As philanthropist, founder, and CEO, Iain MacRitchie is helping to establish the model for both educational policy and practice throughout Scotland, using mentorship to provide new opportunities for disadvantaged youth.
Throughout his career, Iain MacRitchie has advised over 100 businesses and acted as executive chair or CEO of 18 different companies internationally, varying between 5 million GBP (nearly 6.4 million USD) and 500 million GBP (nearly 640 million USD) in sales, all of which required transformation or radical improvement.
MacRitchie’s marketing and brand development expertise has led him into multiple corporate leadership roles. He led the 75 million GBP (just under 100 million USD) buy-in of Maximuscle, helping double sales and profits in three years, resulting in the sale of the company to Glaxo for 162 million GPB (more than 206 million USD) in 2011. He has been recognized with the U.K.'s Turnaround Professional of the Year and Private Company Turnaround of the Year awards. He has also started up three businesses along the way.
MacRitchie has undoubtedly used his business education to innovate and improve business, and has always had philanthropic interests. However, in 2005 he was parachuted in professionally to improve three failing care organizations with 90 homes, five schools, and a foster agency when his philanthropic impulse really kicked in. He turned around the organizations, which were losing 500,000 GBP (roughly 640,000 USD) per month, and got them back to surplus after three years of hard work.
Despite the transformation, he saw it made no difference to the outcomes of the young people. He decided he wanted to use his business skills to help disadvantaged youth who are set up for failure. MacRitchie set up a charitable foundation for his MCR Holdings company as a result.
The foundation’s MCR Pathways project is a school-based mentoring program that supports those in or on the edges of the care system to realize their potential through education. The program recruits, trains, and matches volunteer mentors with young people. Starting in one Glasgow secondary school, the program developed. The program has expanded across Glasgow and is now in other council areas.
MacRitchie’s vision is that every care-experienced and disadvantaged young person in Scotland gets the same educational outcomes, career opportunities, and life chances as every other young person. MCR Pathways plans to expand further to support over 2,000 young people in the most challenged areas. The organization has a national ambition to bring mentoring to all Scottish care-experienced and disadvantaged young people, providing mentors to more than 5,000 pupils.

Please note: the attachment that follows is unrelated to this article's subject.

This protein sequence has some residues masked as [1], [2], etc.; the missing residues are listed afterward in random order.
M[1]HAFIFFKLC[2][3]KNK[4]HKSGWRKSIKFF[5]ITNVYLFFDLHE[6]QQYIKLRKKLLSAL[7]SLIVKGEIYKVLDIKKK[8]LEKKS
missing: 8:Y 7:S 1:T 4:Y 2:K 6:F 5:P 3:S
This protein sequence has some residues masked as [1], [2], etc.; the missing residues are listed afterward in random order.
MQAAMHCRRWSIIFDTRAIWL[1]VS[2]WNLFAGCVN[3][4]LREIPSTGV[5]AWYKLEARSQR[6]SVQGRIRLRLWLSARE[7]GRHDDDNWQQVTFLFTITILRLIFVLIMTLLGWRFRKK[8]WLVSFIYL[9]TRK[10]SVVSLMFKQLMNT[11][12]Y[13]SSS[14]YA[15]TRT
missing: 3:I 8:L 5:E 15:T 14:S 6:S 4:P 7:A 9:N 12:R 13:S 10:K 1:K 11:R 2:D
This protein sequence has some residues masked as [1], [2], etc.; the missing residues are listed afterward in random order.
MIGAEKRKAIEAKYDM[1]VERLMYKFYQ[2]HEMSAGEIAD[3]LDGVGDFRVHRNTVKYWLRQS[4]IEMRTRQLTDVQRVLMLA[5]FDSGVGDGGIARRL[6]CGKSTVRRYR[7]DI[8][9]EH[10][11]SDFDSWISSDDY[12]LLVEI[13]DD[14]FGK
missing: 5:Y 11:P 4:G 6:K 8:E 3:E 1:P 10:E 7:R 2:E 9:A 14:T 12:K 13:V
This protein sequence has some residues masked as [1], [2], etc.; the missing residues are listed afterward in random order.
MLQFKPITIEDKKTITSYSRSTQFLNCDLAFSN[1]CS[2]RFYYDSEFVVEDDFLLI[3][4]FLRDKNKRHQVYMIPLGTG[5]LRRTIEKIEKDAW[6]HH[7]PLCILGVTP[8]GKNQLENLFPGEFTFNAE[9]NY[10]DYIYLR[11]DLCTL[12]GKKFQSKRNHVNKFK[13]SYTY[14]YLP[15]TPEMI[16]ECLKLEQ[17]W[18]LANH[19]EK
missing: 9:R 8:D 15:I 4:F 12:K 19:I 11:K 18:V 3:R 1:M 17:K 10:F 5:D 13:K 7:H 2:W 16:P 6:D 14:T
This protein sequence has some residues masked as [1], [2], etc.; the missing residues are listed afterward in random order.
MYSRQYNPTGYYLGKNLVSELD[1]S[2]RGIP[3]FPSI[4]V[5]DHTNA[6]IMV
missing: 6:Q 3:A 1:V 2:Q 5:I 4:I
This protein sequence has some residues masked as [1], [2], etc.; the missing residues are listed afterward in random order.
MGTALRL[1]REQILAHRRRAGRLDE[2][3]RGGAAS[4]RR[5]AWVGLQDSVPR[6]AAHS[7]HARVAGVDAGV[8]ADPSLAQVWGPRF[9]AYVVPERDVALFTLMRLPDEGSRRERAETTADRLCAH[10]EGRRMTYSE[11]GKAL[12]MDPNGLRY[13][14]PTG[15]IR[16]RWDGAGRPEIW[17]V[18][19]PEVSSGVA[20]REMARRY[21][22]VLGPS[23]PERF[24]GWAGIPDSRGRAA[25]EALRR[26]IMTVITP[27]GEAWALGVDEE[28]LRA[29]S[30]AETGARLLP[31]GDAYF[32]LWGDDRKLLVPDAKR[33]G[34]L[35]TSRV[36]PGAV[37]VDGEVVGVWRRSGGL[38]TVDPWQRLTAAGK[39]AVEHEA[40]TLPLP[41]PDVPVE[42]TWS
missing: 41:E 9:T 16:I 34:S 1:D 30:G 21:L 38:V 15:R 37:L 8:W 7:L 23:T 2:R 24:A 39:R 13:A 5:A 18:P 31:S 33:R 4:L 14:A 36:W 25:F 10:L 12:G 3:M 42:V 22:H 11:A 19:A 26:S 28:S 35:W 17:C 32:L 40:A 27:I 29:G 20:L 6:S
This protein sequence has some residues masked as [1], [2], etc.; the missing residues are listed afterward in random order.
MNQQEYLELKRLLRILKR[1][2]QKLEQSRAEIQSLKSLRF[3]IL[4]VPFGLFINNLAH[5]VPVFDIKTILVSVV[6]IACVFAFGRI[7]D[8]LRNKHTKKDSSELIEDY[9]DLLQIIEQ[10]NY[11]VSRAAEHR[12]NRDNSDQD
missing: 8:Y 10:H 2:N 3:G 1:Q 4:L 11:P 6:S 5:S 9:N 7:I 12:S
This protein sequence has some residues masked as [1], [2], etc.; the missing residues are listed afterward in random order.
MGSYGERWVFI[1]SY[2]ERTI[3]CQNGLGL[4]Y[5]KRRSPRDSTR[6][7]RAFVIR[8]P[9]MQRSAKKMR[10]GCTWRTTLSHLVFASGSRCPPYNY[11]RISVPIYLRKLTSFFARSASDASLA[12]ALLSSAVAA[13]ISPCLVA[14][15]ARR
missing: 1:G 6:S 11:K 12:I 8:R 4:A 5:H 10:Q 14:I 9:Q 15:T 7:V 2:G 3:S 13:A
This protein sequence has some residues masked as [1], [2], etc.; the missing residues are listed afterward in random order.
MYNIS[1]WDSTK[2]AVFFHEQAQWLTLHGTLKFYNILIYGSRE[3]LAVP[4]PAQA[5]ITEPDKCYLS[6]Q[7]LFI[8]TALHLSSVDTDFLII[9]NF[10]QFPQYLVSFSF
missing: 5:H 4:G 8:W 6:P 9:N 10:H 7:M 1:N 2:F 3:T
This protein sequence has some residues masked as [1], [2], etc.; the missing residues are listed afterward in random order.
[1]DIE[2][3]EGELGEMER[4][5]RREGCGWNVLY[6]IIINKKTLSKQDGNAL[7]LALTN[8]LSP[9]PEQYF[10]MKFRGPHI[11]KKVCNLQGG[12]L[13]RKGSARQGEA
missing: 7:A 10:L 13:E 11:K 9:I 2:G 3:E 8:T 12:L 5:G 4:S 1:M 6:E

The key part of MCR Pathway’s model is mentoring, but it also includes groupwork and a comprehensive program of bite-size work experiences and access to universities and colleges. MCR's Talent Taster program is now being adopted to reform mainstream work experience programs. MCR Pathways has partnered with Strathclyde Business School to create a revolutionary course based on MCR relationship-based mentoring called Leadership Through MCR Mentoring. will build leadership skills and is accredited. It is hoped that this new course will encourage more mentors who will go on to inspire young people to become leaders themselves. Strathclyde is committed to having 20 percent of staff become active mentors.
Already, MCR Pathways encourages young people to stay on at school, to attain more academically at school, and to choose positive destinations after graduating. The impact of this program can be seen in the figures: the national rate for student retention at secondary schools is 39 percent, while MCR-mentored pupils stay on at 79 percent; nationally, 60 percent of students choose positive destinations after graduation (such as employment and university), while the MCR figure is 86 percent; and the student achievement rate is 61 percent nationally and an astonighing 92 percent for students of the MCR program.
MCR Pathways was awarded the St Mungo Medal that honors positive contributions to the city of Glasgow, and MacRitchie has received the U.K. Points of Light award, which recognizes outstanding volunteers positively contributing to the comminity, bestowed by the prime minister.
MacRitchie’s objective is to be “forgotten” in 10 years, and for this program will be the norm as to how young people are supported in school. There have been discussions internationally, and the model is expected to be taken up by other countries from as far away as Norway and Australia.